This difference in cancer deaths is most likely due to a relationship between education and other factors directly associated with risks of developing and dying from cancer, such as smoking, cancer screening, and access to health care, the researchers speculated.
Although cancer death rates were higher among blacks than whites with the same level of education, they were almost the same for black and white men with zero to eight years of education, the researchers said.
"The difference between blacks and whites is most certainly due to socioeconomic conditions and access to care," Ward said.
Sholom Wacholder, an epidemiologist with the National Cancer Institute and author of an accompanying editorial in the journal, thinks the study findings account for some -- but not all -- cancer disparity rates between blacks and whites.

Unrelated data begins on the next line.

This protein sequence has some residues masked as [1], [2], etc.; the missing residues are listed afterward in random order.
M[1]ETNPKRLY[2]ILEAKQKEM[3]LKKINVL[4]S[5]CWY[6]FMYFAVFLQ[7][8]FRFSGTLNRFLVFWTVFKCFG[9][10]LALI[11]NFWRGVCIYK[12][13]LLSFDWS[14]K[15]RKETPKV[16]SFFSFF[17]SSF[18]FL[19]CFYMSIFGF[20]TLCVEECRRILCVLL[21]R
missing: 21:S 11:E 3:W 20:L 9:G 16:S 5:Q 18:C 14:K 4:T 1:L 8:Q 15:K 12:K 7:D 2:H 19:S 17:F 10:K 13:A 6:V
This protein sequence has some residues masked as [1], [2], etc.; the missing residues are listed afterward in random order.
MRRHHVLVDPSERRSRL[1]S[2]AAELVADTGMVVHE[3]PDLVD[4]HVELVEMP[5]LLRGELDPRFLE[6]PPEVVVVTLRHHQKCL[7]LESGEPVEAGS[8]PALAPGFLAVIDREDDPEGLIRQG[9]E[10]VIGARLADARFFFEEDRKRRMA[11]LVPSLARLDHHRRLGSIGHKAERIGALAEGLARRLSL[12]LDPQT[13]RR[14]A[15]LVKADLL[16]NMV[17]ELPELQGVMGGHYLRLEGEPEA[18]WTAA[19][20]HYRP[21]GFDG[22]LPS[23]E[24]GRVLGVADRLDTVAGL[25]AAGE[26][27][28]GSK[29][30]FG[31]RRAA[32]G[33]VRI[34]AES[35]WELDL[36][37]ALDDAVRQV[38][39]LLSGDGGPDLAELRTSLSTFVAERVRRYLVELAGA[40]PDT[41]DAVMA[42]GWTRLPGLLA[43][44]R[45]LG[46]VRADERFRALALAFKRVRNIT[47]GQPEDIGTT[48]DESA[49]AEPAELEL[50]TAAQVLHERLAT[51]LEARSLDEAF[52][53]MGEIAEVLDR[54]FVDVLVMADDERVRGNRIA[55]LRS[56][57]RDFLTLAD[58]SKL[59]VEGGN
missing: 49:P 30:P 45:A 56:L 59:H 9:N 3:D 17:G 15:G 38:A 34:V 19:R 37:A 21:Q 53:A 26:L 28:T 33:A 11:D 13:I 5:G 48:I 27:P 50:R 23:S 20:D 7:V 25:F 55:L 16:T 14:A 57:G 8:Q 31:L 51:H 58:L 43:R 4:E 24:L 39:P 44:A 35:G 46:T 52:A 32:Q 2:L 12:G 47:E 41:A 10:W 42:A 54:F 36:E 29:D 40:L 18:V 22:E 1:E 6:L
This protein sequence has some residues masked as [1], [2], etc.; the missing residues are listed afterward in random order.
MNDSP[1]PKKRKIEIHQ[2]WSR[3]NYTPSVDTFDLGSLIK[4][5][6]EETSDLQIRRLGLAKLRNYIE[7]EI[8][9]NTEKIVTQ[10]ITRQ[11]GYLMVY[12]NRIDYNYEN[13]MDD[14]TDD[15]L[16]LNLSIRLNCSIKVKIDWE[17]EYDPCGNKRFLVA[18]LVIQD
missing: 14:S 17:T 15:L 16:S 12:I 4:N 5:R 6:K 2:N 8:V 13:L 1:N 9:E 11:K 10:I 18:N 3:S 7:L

"I asked myself if I could use this data to figure out the difference between blacks and whites in cancer mortality," said Wacholder. "And the answer is that it is probably not possible."
The problem is that there are too many unanswered questions, Wacholder said. "We can't answer the question whether additional education by itself is the explanation or whether people with access to education have lower cancer mortality beyond the effect of education," he said.
For more on cancer, visit the American Cancer Society.
SOURCES: Elizabeth Ward, Ph.D., director, cancer surveillance, American Cancer Society, Atlanta; Sholom Wacholder, Ph.D., National Cancer Institute, Bethesda, Md.; Sept. 11, 2007, Journal of the Nati
All rights reserved